Fear Itself is Marvel’s latest big crossover event. I was naive enough to think that Marvel was going to take a break from doing this sort of thing for a while, after several years of non-stop crossovers – House of M, DeciMation, Civil War, Secret Invasion, Dark Reign, Siege, etc. – but here they are again, and here I am again, falling for it like a big sucker. I should point out that I didn’t actually buy any of the above events, but I did read most of them, did get quite excited about a couple of them before they started, and was left disappointed by all of them. So why have I gone and broken blog rules by paying £2.55 each for these comics – comics that I wasn’t even aware existed until last week because I lost interest in the modern Marvel Universe altogether after Siege and haven’t even been reading their online solicitations recently? Err, I dunno. I just missed reading new Marvel comics and wanted to catch up, I suppose. But don’t worry, I have no intention of buying all the crossovers – I’m not counting ‘Book of the Skull’ as a crossover, but I wish I had because was quite boring – or getting back into buying any other new Marvel comics, I am just going to buy all seven issues of Fear Itself – so that you don’t have to – and then I will go back to abiding by blog rules and will never speak of this again...
So, as I said, Fear Itself Prologue: Book of the Skull, written by Ed Brubaker and pencilled by Scot Eaton, was quite boring and I wish I hadn’t bought it. I thought it might be essential to my understanding of the main series, but it really wasn’t. Like nearly every issue of Ed Brubaker’s Captain America run that I ever read, it flashes between the present day and World War II. In the present day, the Red Skull’s daughter, Sin – who was quite pretty the last time I saw her in a comic but now looks like someone boiled her head in chip fat – and Baron Zemo – hasn’t Captain America beaten him yet? – break into one of the Red Skull’s old hideouts to recover an old spell-book that is bound in the blue skin of sacrificed Atlanteans. In WWII, the Red Skull used this spell-book to conjure up a magical weapon but didn’t quite get what he was expecting – he wanted an army or a god and instead got an unmovable hammer. He also got interrupted by the US army and the Invaders. Basically, the portion of this comic set in WWII read like a poor man’s version of the first issue of Hellboy, with a hammer playing the part of Hellboy, and the whole comic seemed rather dragged out, which reminded me why I eventually gave up on Brubaker’s good-but-boring Captain America run. The dialogue was surprisingly bad, too, and Scot Eaton’s art, while okay, was lacking in style and not really good enough for such a high profile book. Luckily, Fear Itself #1, written by Matt Fraction and pencilled by Stuart Immonen, was much better.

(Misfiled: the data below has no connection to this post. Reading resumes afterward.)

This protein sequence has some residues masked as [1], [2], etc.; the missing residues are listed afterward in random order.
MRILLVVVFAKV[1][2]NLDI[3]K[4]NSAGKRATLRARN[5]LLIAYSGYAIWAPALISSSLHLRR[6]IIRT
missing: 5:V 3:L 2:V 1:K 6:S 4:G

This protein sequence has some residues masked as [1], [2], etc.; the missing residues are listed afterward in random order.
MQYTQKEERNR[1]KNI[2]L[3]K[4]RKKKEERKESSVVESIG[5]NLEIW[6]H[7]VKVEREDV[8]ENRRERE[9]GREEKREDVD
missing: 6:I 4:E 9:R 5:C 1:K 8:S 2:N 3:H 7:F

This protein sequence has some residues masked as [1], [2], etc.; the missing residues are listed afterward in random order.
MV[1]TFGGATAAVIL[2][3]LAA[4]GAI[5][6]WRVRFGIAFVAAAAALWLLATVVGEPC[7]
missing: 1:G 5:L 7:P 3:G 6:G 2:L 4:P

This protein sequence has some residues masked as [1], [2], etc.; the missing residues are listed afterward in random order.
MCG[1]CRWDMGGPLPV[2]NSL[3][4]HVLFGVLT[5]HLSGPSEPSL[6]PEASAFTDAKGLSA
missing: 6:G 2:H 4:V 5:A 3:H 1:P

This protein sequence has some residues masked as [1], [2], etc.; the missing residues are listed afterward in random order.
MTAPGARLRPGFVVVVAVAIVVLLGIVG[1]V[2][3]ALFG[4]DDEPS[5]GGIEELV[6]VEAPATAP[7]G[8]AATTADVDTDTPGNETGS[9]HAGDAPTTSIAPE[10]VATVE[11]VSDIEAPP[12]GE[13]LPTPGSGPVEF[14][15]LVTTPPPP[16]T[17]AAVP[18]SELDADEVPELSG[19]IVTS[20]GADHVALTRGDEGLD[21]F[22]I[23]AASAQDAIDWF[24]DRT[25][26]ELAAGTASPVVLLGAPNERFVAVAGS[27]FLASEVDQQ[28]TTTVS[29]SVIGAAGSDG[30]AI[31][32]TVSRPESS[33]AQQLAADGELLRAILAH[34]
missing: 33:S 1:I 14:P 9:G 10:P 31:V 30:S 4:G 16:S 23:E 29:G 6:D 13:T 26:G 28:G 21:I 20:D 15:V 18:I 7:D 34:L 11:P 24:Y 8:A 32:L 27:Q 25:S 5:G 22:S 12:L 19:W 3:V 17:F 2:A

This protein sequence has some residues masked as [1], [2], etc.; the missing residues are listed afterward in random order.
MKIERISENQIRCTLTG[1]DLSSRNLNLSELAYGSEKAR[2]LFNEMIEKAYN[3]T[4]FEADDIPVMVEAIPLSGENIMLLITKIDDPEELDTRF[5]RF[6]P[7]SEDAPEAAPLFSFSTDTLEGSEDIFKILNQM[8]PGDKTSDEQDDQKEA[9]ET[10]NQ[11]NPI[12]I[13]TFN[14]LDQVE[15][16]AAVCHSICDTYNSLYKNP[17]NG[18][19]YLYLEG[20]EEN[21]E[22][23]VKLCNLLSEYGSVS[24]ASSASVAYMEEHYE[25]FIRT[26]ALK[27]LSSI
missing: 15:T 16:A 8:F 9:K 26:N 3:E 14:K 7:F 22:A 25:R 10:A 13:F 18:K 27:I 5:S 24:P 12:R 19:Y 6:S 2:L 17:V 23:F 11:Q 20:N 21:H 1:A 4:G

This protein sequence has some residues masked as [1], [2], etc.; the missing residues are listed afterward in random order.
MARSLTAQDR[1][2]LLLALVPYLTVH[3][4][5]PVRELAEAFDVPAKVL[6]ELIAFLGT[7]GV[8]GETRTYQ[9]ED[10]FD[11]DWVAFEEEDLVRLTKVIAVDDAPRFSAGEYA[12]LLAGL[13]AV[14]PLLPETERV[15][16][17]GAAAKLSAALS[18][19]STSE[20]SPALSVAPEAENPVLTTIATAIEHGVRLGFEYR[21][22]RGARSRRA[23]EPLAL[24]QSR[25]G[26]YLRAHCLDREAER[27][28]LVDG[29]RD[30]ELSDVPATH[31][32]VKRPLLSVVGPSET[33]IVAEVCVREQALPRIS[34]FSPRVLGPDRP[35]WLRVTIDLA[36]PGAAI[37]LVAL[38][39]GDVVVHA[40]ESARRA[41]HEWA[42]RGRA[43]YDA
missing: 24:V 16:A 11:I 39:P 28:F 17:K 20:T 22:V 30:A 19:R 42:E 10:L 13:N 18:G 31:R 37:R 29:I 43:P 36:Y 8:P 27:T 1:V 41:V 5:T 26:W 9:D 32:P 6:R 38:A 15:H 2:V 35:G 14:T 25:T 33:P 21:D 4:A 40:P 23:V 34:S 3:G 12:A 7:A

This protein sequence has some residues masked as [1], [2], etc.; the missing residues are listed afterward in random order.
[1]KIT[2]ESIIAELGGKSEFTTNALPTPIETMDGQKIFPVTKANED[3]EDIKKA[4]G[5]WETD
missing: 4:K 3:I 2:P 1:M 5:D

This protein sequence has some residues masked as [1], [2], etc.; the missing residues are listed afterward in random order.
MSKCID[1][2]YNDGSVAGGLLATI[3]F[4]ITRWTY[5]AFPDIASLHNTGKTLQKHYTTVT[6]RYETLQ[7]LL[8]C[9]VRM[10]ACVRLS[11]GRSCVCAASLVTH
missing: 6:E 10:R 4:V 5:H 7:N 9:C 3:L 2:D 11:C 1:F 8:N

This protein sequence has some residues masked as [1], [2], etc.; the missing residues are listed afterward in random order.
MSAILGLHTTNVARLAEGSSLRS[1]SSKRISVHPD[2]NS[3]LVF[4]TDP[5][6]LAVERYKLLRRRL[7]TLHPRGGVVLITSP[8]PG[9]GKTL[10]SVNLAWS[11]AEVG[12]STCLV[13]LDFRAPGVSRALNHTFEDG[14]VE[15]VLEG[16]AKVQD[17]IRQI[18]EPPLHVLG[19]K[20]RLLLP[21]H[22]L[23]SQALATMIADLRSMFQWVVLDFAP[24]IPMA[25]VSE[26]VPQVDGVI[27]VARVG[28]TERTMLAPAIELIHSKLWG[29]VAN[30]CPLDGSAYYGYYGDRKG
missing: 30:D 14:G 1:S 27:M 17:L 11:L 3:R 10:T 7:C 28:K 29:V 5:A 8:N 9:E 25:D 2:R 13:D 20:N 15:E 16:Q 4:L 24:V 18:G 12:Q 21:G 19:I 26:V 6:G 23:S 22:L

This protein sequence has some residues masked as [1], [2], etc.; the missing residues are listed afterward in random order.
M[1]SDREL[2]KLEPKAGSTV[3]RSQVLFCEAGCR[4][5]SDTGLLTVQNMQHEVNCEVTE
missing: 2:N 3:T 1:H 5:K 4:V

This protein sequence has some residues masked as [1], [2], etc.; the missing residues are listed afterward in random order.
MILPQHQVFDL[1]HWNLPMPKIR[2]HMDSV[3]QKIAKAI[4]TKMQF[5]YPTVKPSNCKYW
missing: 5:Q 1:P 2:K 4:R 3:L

Fear Itself could easily be dismissed as a cynical event. I mean, both Captain America and Thor have big-budget movies coming out soon, and here we have an event that revolves around the daughter of Captain America’s greatest villain – no, not Batroc the Leaper! – and the Asgardian gods. However, it seems to flow on quite naturally from what I remember happening in Siege – apart from Sin getting a serious case of sunburn, has anything happened in the Marvel Universe since the end of Siege? – and so far it looks like it could be quite an enjoyable event. It starts in New York, with Steve Rogers and Sharon Carter caught up in a riot. The cause of this riot is most likely the building of a mosque near to ‘Ground Zero’ (something that was in the news a lot recently). At no point in the comic are the mosque or 9/11 mentioned, but it is implied, and the message (later summed up by Tony Stark) is simple: ordinary Americans are pissed off and frightened, and when ordinary Americans get pissed off and frightened, ‘all hell kinda breaks loose’.